The Nafkes of Apex have two healthy daughters, and their girls are among the millions of children already screened.
Both of their results came back perfectly normal.
But it's what the government is doing with your child's DNA after the children are screened for diseases that is raising ethical concerns.
“I thought they were using it to check to see if she had any newborn illnesses that can be detected through this blood test,” said Melissa Nafke, a mother of two in Apex.
Government officials are doing just that – but that's just the beginning.
“It was sold as we are going to screen for diseases, and that's it,” said their father, Adam Nafke. “I have no idea about the big government database where all of this goes.”
The Nafkes had no idea that DNA left over from their daughter's newborn screening tests, called dried blood spots, are stored in a government facility for up to five years in North Carolina.
“The fact that they take these without consent really bugs me, that it's opt out,” said Adam Nafke.
But his wife, Melissa, said, “As long as they're used for good reasons I'm not concerned.”
Clearly the Nafkes disagrees on this issue.
But these concerns are why DHHS officials want to set the record straight.
Asked what the government plans to do with the data, Scott Zimmerman, director of the N.C. State Public Health Lab, said,
“So if an outside agency such as an academic institution approaches us and asks for dried blood spots, there are two approaches that can be taken. One, we can get parental consent to release that dried blood sample to an outside entity. We will not release any DBS that contains patient information without parental consent.”
Zimmerman added, "The only other way DBS are released is if they are de-identified."
Over the years, DHHS has released these dried blood spots to the University of North Carolina, for example. And the argument both institutions are making is that these spots are necessary for research.
Dr. Margaret Gulley, a pathologist at UNC, said being able to use the dried blood spots “is a huge advantage” in clinical research.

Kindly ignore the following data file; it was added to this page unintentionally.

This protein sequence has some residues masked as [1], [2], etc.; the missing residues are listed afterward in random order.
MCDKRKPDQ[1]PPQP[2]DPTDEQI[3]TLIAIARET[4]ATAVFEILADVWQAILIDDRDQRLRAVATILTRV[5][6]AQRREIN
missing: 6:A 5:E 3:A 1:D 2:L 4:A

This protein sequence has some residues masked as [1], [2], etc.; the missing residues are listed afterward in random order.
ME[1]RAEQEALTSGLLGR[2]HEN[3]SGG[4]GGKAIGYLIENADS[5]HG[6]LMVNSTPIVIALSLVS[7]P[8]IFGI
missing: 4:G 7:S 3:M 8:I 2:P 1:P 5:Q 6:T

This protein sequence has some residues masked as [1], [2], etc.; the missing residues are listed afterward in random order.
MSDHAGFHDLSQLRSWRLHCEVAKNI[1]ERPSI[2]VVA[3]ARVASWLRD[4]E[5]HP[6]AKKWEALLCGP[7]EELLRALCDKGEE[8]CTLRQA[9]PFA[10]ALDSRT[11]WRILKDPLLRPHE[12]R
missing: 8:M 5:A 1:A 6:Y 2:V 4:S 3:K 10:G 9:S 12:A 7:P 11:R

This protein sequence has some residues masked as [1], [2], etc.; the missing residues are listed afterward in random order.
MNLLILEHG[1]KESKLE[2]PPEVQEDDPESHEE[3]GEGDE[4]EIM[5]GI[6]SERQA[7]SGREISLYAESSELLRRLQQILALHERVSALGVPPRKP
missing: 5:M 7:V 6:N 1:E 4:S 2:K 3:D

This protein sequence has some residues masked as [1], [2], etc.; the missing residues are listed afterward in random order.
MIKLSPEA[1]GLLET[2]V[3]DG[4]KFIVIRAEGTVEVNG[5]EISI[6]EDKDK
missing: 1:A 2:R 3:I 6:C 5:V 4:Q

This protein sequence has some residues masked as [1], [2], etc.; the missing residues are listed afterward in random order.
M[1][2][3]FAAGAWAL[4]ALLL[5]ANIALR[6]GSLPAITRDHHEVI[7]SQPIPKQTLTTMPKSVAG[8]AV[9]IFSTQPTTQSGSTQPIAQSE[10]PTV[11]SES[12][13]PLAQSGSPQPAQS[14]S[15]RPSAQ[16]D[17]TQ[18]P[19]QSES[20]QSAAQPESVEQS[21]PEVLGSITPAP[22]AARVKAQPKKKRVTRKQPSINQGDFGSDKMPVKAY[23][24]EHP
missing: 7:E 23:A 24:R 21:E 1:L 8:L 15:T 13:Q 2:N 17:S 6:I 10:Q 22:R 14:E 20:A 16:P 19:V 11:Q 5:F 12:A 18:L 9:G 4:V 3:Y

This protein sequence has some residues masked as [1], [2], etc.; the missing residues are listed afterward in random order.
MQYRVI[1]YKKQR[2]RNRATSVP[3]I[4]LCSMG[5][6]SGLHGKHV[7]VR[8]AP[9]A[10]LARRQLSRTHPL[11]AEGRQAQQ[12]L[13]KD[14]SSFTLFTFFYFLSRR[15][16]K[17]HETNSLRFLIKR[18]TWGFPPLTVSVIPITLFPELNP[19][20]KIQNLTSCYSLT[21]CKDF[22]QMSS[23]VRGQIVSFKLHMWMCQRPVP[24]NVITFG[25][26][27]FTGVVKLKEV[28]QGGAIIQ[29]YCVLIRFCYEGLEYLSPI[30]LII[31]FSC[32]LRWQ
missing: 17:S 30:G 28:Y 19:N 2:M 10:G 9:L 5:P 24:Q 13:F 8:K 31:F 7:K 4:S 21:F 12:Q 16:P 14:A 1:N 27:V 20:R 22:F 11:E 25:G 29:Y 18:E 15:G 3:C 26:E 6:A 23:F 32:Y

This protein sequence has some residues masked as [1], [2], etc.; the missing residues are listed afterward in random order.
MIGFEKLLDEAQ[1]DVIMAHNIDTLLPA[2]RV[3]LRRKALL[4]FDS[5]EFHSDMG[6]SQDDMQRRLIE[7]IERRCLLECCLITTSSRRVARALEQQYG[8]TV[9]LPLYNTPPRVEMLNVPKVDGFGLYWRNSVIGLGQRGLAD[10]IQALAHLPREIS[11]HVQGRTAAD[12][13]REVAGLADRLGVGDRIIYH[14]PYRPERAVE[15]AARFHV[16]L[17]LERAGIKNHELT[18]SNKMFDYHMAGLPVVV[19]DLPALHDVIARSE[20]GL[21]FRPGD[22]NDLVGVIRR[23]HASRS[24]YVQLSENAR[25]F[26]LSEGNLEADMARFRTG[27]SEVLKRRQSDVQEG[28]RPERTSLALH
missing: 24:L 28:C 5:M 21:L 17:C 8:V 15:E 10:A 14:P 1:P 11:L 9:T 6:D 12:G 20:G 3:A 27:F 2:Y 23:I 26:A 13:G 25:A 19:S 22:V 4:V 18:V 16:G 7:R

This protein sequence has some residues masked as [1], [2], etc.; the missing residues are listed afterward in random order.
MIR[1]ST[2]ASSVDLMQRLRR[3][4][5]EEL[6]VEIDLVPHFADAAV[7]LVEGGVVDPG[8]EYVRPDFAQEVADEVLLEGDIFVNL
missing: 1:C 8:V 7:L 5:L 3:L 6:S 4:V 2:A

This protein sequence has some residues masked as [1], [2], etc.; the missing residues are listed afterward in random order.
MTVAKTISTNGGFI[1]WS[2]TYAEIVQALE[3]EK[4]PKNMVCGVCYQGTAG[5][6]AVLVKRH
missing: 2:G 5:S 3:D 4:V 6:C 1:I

Gulley hopes parents will not worry about the security of their child's DNA.
“We do take very seriously the opportunity to keep the information secure, especially when it has to do with health information,” Gulley said.
And Zimmerman insisted “no dried blood spots are released without parental consent.”
In one building, millions of dried blood spots are stored. And although the state right now is only using these dried blood spots for clinical advancements, some parents are worried that could all change in the future.
Adam Nafke said it concerns him that such a vast database could one day be used for “nefarious purposes that violate our rights.”
But Melissa Nafke said, “If they want to 20 years down the road follow and track those children and find out what their outcomes were, I think that's potential for a lot of research and a lot of amazing discovery.”
“Any large government database that holds personal information concerns me – especially with everything that's happening with the [National Security Agency],” Adam Nafke said.
So regardless of your position, the government still owns your child's DNA. How they plan on using it – especially if it changes and evolves outside the realm of research in the future – remains to be seen.
But state officials say North Carolina has never sold this information to outside agencies for profit. Right now they are de-identified and released for research purposes, without needing your consent.
Eileen Park, WNCN